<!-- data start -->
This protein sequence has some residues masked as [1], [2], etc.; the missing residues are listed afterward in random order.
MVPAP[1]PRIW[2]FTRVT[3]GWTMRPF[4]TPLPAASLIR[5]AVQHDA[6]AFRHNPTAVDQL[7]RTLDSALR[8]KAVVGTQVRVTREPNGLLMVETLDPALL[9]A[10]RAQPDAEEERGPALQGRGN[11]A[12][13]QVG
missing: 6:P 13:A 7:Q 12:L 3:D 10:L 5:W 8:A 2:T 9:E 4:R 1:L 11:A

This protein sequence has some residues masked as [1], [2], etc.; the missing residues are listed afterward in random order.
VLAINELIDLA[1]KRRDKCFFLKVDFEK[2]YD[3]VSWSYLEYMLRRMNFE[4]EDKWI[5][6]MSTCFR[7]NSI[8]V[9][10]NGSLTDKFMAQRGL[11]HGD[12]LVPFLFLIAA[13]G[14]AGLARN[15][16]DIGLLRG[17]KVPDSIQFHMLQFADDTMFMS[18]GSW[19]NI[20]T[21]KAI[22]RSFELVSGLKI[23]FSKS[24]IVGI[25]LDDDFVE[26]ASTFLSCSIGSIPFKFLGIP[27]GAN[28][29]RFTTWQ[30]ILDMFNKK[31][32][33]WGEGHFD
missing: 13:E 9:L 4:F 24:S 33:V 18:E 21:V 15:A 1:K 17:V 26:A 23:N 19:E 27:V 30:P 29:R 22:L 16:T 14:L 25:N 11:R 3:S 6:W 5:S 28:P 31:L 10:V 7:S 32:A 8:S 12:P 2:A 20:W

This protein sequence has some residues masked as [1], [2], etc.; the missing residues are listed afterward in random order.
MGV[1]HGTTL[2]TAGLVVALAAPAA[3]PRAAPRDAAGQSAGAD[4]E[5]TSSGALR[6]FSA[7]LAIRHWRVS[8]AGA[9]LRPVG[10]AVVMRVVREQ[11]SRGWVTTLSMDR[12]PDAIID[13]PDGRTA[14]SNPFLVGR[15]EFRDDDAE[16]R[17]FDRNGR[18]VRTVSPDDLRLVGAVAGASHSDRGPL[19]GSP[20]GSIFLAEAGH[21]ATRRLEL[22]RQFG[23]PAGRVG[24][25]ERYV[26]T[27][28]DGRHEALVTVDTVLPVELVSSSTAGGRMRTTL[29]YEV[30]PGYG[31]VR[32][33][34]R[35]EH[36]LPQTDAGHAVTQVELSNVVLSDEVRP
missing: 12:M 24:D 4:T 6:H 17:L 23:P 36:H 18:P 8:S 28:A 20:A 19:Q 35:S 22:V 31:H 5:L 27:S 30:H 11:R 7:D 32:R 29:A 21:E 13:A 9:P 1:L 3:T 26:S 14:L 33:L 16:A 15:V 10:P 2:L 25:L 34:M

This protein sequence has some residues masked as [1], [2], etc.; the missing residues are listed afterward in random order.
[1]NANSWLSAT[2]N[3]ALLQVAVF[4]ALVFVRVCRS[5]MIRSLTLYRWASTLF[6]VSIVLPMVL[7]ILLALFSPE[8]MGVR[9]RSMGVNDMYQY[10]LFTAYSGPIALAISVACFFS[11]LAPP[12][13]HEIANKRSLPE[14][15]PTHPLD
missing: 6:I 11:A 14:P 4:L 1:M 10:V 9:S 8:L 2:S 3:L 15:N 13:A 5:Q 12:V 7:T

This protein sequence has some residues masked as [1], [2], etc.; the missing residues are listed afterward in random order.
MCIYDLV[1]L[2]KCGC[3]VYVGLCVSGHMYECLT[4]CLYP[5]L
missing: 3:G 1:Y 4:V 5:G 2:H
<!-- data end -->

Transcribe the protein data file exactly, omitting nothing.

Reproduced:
This protein sequence has some residues masked as [1], [2], etc.; the missing residues are listed afterward in random order.
MVPAP[1]PRIW[2]FTRVT[3]GWTMRPF[4]TPLPAASLIR[5]AVQHDA[6]AFRHNPTAVDQL[7]RTLDSALR[8]KAVVGTQVRVTREPNGLLMVETLDPALL[9]A[10]RAQPDAEEERGPALQGRGN[11]A[12][13]QVG
missing: 6:P 13:A 7:Q 12:L 3:D 10:L 5:W 8:A 2:T 9:E 4:R 1:L 11:A

This protein sequence has some residues masked as [1], [2], etc.; the missing residues are listed afterward in random order.
VLAINELIDLA[1]KRRDKCFFLKVDFEK[2]YD[3]VSWSYLEYMLRRMNFE[4]EDKWI[5][6]MSTCFR[7]NSI[8]V[9][10]NGSLTDKFMAQRGL[11]HGD[12]LVPFLFLIAA[13]G[14]AGLARN[15][16]DIGLLRG[17]KVPDSIQFHMLQFADDTMFMS[18]GSW[19]NI[20]T[21]KAI[22]RSFELVSGLKI[23]FSKS[24]IVGI[25]LDDDFVE[26]ASTFLSCSIGSIPFKFLGIP[27]GAN[28][29]RFTTWQ[30]ILDMFNKK[31][32][33]WGEGHFD
missing: 13:E 9:L 4:F 24:S 33:V 18:E 21:V 15:A 1:K 17:V 26:A 23:N 19:E 27:V 30:P 29:R 22:L 16:T 14:L 25:N 11:R 3:S 6:W 5:S 28:P 31:L 10:V 7:S 32:A 8:S 12:P 2:A 20:W

This protein sequence has some residues masked as [1], [2], etc.; the missing residues are listed afterward in random order.
MGV[1]HGTTL[2]TAGLVVALAAPAA[3]PRAAPRDAAGQSAGAD[4]E[5]TSSGALR[6]FSA[7]LAIRHWRVS[8]AGA[9]LRPVG[10]AVVMRVVREQ[11]SRGWVTTLSMDR[12]PDAIID[13]PDGRTA[14]SNPFLVGR[15]EFRDDDAE[16]R[17]FDRNGR[18]VRTVSPDDLRLVGAVAGASHSDRGPL[19]GSP[20]GSIFLAEAGH[21]ATRRLEL[22]RQFG[23]PAGRVG[24][25]ERYV[26]T[27][28]DGRHEALVTVDTVLPVELVSSSTAGGRMRTTL[29]YEV[30]PGYG[31]VR[32][33][34]R[35]EH[36]LPQTDAGHAVTQVELSNVVLSDEVRP
missing: 12:M 24:D 4:T 6:H 17:L 23:P 36:H 18:P 8:S 28:A 20:A 19:Q 35:S 22:V 31:H 5:L 27:S 30:H 11:R 7:D 32:R 29:A 21:E 13:A 9:P 1:L 3:T 26:S 14:L 33:L 16:A 15:V 10:P 2:L 25:L 34:M

This protein sequence has some residues masked as [1], [2], etc.; the missing residues are listed afterward in random order.
[1]NANSWLSAT[2]N[3]ALLQVAVF[4]ALVFVRVCRS[5]MIRSLTLYRWASTLF[6]VSIVLPMVL[7]ILLALFSPE[8]MGVR[9]RSMGVNDMYQY[10]LFTAYSGPIALAISVACFFS[11]LAPP[12][13]HEIANKRSLPE[14][15]PTHPLD
missing: 6:I 11:A 14:P 4:L 1:M 10:V 9:S 8:L 2:S 3:L 15:N 13:A 5:Q 12:V 7:T

This protein sequence has some residues masked as [1], [2], etc.; the missing residues are listed afterward in random order.
MCIYDLV[1]L[2]KCGC[3]VYVGLCVSGHMYECLT[4]CLYP[5]L
missing: 3:G 1:Y 4:V 5:G 2:H